Michael Zévaco's The Pardaillan
Volume IV: Quietus
About the Book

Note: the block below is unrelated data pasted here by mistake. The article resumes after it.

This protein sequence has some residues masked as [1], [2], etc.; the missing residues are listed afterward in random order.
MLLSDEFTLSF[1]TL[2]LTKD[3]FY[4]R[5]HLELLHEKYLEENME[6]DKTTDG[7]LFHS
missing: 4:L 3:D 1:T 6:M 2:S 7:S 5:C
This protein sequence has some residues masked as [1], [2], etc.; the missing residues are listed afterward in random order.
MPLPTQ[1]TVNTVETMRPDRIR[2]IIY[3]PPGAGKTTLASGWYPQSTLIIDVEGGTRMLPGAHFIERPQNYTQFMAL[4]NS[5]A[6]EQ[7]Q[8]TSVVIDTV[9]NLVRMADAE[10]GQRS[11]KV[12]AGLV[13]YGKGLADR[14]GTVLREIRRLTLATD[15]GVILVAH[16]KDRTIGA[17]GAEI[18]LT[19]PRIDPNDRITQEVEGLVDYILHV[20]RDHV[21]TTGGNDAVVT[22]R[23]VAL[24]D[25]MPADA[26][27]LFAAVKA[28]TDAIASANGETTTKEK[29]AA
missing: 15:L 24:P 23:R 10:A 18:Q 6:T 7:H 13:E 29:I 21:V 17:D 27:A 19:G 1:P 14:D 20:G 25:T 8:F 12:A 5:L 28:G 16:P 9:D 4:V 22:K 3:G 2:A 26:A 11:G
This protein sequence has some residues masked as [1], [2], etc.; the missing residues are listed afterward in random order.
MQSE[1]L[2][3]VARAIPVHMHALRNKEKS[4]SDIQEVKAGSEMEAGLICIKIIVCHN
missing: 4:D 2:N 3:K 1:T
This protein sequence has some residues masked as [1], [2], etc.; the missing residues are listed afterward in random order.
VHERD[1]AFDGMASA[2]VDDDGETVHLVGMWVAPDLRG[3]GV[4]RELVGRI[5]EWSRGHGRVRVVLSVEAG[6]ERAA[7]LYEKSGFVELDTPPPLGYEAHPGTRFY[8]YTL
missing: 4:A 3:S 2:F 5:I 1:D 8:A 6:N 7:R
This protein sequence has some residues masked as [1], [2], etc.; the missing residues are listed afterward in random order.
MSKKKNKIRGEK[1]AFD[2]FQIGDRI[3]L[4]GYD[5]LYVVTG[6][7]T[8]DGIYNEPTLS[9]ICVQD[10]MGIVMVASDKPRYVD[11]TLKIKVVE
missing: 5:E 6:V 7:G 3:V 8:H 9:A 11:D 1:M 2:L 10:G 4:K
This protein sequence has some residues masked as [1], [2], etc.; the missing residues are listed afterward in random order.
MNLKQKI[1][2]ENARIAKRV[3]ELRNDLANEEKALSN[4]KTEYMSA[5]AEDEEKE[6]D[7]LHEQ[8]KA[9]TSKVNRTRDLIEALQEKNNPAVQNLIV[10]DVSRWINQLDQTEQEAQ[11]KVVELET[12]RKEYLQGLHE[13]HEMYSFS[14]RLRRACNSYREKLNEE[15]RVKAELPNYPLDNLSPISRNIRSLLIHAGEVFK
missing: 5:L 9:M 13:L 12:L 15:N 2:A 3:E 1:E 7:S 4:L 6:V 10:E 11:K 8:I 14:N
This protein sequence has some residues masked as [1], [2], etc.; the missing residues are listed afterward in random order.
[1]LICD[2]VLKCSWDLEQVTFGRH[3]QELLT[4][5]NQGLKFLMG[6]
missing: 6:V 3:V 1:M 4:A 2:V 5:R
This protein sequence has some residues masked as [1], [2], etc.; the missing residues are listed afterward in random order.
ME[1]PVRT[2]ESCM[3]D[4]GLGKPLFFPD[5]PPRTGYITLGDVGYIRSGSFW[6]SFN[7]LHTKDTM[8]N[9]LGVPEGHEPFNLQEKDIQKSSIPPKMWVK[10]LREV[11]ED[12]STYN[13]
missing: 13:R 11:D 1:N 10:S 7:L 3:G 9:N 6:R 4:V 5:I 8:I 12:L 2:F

Find out the exciting completion and sometimes nefarious ending of the fourth book of MICHAEL ZÈVACO’S THE PARDAILLAN and what is going to be the impossible to imagine climax of the series, in this new edition of Volume IV: Quietus Leonor was a typical French provincial woman, very beautiful, in her early twenties with golden hair, ice-blue eyes and lovely pale skin, as white as snow. Her svelte body would soon swing by the neck in the scaffold guaranteed to be a site for the eye of the beholder. Her principal crime was being the daughter of a Protestant and having a Catholic lover who left her. Aside from her intoxicating physical attributes, she loved to travel especially to the big cities and more specifically Paris. Where the splendor of spring was fitted for enamors during that time of the year. Even so, the stench of death and the bloody stains still perfumed the air and permeated the streets by the tens of thousands of cadavers that were further being cleared. This massacre of historical proportions had been the product of the great Huguenot slaughter during Saint Bartholomew’s holidays. King Charles IX and his more culpable mother Catherine of Medici had thus cannily planned and conceived it. On occasions, new butchered Protestant bodies were found strewn on the side streets. Like on one morning, as she was strolling near Our Lady Cathedral, one of the sites of the massacre, she spotted a bishop wearing his full official garments going inside the church with the faithful where he was going to officiate mass in Latin; it was Sunday mid morning in May. He was a tall, virile man, of handsome features, with raven-black hair, but his peculiar eyes appeared familiar to Leonor, and not only the eyes, but his masculinity, his gait, in essence, the entire package. That something about him woke up her curiosity, and even though being a Protestant she had never gone to Our Lady or any church, for that matter, she chose to follow him inside. To her dismay, she discovered that the bishop at the altar officiating mass indeed was John, the lover who had abandoned her. The ringing of the small bells signaling the elevation ritual when John the bishop raised the consecrated elements of bread and wine during the celebration of the Eucharist, allowed her to see the features of his full face. Immediately, she launched in anger toward him, without realizing the importance of the sacredness of the moment, and went up the steps of the altar to expose the bishop’s adulterous behavior in front of the community of Catholics. The faithful people shocked and angry rushed to seize her and hauled her off to the bottom of a wet and dark jail cell at a nearby prison. The tribunal took six months to find her guilt of heresy, blasphemy, and spreading publicly slanderous calumnies against the reverend bishop, and sentenced her to death by hanging. In the scaffold, the executioner placed the noose around her neck, and the trap door opened. As she fell to the void of her death, she began to spookily shout while swinging in the hangman’s rope. However, those shouts were not of dying but were from labor pains. An innocent and scared creature had dropped, still connected to the umbilical cord of the mother's placenta, fallen on the scaffold’s hardwood, begun crying and extended the arms as begging for the mercy of innocence while seeking the comfort, warmth and love that only a mother could give… Edited and Translated by Eduardo Berdugo